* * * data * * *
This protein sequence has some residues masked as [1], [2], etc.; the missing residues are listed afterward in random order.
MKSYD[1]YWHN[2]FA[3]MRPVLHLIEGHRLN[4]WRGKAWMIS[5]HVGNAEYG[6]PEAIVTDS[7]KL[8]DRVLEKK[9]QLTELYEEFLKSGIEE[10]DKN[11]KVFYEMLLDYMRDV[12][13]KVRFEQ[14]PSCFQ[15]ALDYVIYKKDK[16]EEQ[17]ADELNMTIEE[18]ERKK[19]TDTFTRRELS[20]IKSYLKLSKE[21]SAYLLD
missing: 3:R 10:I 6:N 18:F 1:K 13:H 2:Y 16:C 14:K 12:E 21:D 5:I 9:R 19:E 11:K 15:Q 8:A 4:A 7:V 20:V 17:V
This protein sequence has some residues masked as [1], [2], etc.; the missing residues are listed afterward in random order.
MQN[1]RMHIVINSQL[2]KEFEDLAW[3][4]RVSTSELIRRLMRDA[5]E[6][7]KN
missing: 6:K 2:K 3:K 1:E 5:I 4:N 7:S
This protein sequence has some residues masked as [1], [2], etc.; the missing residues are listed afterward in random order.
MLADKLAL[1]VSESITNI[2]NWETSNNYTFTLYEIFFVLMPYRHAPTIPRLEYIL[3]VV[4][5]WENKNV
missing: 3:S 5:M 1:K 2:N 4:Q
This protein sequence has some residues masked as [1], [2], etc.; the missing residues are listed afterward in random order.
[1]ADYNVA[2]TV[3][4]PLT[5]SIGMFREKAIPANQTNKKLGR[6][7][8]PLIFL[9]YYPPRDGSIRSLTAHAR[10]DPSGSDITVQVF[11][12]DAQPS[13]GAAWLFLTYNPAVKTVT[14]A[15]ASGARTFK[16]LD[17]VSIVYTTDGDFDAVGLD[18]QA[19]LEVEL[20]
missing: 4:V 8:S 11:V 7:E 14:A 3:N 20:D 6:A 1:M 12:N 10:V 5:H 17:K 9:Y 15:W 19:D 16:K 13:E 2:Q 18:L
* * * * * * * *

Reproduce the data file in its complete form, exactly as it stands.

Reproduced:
This protein sequence has some residues masked as [1], [2], etc.; the missing residues are listed afterward in random order.
MKSYD[1]YWHN[2]FA[3]MRPVLHLIEGHRLN[4]WRGKAWMIS[5]HVGNAEYG[6]PEAIVTDS[7]KL[8]DRVLEKK[9]QLTELYEEFLKSGIEE[10]DKN[11]KVFYEMLLDYMRDV[12][13]KVRFEQ[14]PSCFQ[15]ALDYVIYKKDK[16]EEQ[17]ADELNMTIEE[18]ERKK[19]TDTFTRRELS[20]IKSYLKLSKE[21]SAYLLD
missing: 3:R 10:I 6:N 18:F 1:K 13:H 2:Y 16:C 14:K 12:E 21:D 5:I 9:R 19:E 11:K 15:Q 8:A 4:A 7:V 20:V 17:V
This protein sequence has some residues masked as [1], [2], etc.; the missing residues are listed afterward in random order.
MQN[1]RMHIVINSQL[2]KEFEDLAW[3][4]RVSTSELIRRLMRDA[5]E[6][7]KN
missing: 6:K 2:K 3:K 1:E 5:I 4:N 7:S
This protein sequence has some residues masked as [1], [2], etc.; the missing residues are listed afterward in random order.
MLADKLAL[1]VSESITNI[2]NWETSNNYTFTLYEIFFVLMPYRHAPTIPRLEYIL[3]VV[4][5]WENKNV
missing: 3:S 5:M 1:K 2:N 4:Q
This protein sequence has some residues masked as [1], [2], etc.; the missing residues are listed afterward in random order.
[1]ADYNVA[2]TV[3][4]PLT[5]SIGMFREKAIPANQTNKKLGR[6][7][8]PLIFL[9]YYPPRDGSIRSLTAHAR[10]DPSGSDITVQVF[11][12]DAQPS[13]GAAWLFLTYNPAVKTVT[14]A[15]ASGARTFK[16]LD[17]VSIVYTTDGDFDAVGLD[18]QA[19]LEVEL[20]
missing: 4:V 8:S 11:V 7:E 14:A 3:N 20:D 6:A 1:M 12:N 10:V 5:H 17:K 9:Y 15:W 19:D 16:K 13:E 2:Q 18:L